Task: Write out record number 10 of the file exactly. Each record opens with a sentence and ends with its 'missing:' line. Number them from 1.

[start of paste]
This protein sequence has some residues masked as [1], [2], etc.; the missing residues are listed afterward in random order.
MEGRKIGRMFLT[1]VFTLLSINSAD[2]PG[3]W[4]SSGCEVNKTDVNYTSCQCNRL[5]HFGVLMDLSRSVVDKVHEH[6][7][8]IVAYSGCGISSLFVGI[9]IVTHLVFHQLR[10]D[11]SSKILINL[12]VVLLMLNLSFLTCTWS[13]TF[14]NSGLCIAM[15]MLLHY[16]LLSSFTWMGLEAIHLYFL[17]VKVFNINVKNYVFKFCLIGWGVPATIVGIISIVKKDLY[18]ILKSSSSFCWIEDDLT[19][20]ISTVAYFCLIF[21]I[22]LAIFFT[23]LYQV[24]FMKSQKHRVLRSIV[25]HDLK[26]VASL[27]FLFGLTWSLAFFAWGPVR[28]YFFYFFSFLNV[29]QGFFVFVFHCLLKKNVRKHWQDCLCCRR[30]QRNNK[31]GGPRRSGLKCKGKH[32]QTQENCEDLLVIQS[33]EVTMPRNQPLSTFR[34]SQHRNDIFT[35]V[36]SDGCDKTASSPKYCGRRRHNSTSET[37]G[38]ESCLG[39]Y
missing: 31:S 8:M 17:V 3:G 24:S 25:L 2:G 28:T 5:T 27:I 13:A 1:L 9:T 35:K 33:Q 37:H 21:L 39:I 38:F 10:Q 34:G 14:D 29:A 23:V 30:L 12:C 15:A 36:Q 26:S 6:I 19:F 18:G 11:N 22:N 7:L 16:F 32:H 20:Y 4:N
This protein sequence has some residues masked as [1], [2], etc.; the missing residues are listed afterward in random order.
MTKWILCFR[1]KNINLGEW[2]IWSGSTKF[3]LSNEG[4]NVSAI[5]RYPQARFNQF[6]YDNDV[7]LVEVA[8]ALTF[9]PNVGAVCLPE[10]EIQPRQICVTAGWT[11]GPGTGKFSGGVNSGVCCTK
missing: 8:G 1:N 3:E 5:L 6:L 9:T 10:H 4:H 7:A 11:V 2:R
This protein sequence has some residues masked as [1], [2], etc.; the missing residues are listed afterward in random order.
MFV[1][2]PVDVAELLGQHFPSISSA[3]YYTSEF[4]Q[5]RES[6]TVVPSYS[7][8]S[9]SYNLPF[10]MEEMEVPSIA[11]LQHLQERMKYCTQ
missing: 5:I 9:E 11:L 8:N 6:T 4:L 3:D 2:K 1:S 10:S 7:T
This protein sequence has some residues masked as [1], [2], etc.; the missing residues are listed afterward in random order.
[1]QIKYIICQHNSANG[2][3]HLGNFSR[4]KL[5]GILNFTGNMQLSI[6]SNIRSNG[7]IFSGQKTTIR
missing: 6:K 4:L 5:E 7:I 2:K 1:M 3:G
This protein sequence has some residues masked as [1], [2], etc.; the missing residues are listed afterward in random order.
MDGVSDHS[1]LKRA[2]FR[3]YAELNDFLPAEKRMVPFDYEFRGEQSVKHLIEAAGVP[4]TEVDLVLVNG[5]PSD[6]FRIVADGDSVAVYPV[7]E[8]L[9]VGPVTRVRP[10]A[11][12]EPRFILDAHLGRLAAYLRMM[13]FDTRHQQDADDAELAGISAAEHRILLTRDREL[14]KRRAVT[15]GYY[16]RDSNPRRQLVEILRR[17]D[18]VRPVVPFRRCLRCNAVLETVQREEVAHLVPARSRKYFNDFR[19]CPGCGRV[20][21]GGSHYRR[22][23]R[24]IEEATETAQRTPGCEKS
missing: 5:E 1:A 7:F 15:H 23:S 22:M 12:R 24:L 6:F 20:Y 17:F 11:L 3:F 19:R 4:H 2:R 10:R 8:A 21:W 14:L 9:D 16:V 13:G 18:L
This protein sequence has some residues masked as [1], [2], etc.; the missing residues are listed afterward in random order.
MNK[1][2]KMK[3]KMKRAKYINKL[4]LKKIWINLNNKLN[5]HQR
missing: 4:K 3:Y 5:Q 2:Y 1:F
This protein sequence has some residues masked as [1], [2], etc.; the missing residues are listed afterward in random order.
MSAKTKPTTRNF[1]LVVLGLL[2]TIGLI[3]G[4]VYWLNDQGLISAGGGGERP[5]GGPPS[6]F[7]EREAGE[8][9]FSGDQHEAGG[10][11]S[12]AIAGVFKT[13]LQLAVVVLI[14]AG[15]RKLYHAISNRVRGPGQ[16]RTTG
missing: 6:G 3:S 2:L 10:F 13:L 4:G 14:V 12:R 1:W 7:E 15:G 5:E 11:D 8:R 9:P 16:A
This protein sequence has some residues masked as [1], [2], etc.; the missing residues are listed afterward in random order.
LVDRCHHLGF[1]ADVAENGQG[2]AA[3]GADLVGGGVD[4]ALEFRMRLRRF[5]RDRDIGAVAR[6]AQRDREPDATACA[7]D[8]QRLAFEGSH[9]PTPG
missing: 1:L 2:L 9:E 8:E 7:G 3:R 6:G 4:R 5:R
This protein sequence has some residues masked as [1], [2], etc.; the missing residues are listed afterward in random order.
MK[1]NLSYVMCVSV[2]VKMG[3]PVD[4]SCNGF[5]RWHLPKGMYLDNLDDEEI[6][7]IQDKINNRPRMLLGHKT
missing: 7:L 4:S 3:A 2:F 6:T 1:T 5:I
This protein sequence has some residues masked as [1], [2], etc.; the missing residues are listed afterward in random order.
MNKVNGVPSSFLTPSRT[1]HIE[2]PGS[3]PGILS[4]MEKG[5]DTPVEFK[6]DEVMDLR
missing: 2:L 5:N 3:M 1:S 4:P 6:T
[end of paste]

This protein sequence has some residues masked as [1], [2], etc.; the missing residues are listed afterward in random order.
MNKVNGVPSSFLTPSRT[1]HIE[2]PGS[3]PGILS[4]MEKG[5]DTPVEFK[6]DEVMDLR
missing: 2:L 5:N 3:M 1:S 4:P 6:T